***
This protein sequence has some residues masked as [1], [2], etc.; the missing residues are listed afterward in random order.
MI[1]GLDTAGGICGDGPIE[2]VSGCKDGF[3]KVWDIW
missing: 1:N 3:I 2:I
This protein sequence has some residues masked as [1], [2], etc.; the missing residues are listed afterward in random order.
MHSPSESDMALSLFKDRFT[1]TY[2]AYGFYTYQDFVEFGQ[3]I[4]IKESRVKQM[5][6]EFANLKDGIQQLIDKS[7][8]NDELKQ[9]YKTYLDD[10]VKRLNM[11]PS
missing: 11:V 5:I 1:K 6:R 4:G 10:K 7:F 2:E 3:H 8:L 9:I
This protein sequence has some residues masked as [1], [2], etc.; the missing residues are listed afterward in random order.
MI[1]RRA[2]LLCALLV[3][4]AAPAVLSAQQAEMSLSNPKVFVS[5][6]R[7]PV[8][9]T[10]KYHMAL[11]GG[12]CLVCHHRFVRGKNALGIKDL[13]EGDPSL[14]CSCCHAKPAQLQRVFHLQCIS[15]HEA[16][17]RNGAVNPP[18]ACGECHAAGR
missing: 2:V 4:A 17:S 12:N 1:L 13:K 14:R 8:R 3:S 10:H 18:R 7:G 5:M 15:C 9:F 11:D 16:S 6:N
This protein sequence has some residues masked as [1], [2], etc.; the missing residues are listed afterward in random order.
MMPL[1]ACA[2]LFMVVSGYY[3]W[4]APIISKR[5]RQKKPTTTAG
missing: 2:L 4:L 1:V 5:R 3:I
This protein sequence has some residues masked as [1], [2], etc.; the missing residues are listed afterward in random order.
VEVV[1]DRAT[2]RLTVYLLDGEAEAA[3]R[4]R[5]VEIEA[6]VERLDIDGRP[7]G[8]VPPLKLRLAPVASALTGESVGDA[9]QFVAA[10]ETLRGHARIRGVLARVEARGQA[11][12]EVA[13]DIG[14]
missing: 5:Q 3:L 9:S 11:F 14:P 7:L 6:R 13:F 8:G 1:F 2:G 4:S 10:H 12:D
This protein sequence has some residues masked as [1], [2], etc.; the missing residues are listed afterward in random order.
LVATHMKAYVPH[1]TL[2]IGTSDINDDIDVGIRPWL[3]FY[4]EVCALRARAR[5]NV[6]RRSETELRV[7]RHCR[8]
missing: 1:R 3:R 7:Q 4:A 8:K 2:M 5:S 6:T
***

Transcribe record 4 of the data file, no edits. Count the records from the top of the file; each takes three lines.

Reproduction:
This protein sequence has some residues masked as [1], [2], etc.; the missing residues are listed afterward in random order.
MMPL[1]ACA[2]LFMVVSGYY[3]W[4]APIISKR[5]RQKKPTTTAG
missing: 2:L 4:L 1:V 5:R 3:I